Prebiotics vs. probiotics

Prebiotics are not to be confused with probiotics. Probiotics make up the “good” bacteria (such as bifidobacteria and lactobacilli) that normally colonize in your colon and can be found in fermented foods like kimchi, sauerkraut, and yogurt. Prebiotics, on the other hand, are a type of soluble fiber only your gut can digest. The fiber passes through the upper portion of your gastrointestinal tract undigested, and serves as nourishment for the healthy bacteria in your colon. Think of it this way: Prebiotics feed probiotics.

Why you need them:

You want prebiotic foods in your diet because boosting probiotic groups like bifidobacteria can help reduce the amount of potentially damaging bacteria in your colon by improving your gut’s pH (it’s less hospitable for “bad” bacteria), help make your bowel movements more frequent, and actually boost your immune function. As probiotic bacteria thrive, they release beneficial digestive byproducts called short-chain fatty acids—the benefits of which range from preventing colon cancer to inducing remission in people with inflammatory bowel diseases.

Naturally, certain things we'd rather not deal with—like stress, a not-so-stellar diet, and antibiotics—can deplete our source of healthy gut bacteria, so you want to make sure you're taking care of the good stuff regularly. That’s not to say you should go on an all-out prebiotic frenzy; you’ll experience some not-so-nice side effects—gas, for one.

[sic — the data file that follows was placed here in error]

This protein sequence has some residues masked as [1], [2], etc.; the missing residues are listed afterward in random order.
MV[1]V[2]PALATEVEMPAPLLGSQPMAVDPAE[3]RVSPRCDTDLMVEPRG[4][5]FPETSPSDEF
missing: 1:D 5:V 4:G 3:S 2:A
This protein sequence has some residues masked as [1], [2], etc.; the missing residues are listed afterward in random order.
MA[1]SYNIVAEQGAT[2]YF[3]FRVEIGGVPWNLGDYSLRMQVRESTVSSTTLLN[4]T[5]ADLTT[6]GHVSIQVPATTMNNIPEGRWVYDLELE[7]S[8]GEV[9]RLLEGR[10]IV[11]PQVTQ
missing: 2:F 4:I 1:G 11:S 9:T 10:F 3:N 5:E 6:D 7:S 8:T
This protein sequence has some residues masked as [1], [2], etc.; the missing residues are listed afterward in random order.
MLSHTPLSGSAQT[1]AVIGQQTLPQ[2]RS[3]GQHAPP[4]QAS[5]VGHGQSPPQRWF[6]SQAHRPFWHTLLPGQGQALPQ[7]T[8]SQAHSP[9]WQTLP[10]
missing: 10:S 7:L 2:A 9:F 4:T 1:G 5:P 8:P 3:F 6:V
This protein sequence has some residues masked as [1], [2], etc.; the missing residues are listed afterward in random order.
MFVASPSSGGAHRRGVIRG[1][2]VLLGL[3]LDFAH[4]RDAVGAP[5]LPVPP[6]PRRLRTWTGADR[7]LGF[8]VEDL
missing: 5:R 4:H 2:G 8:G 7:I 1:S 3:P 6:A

How prebiotics work:

When looking for prebiotic foods, you’re essentially looking for foods with fermentable fibers, such as oligosaccharides, galactooligosaccharide, and inulin, since they can increase the population of bifidobacteria.

What defines a prebiotic food

1. Prebiotic foods can be fermented by the microbes inside your colon.
2. They can stimulate the beneficial bacteria in your gut.
3. The food must be resistant to stomach acid and other digestive processes so it can make it to your intestines.

Click through to get the lowdown on the foods that prove it's what's on the inside that counts.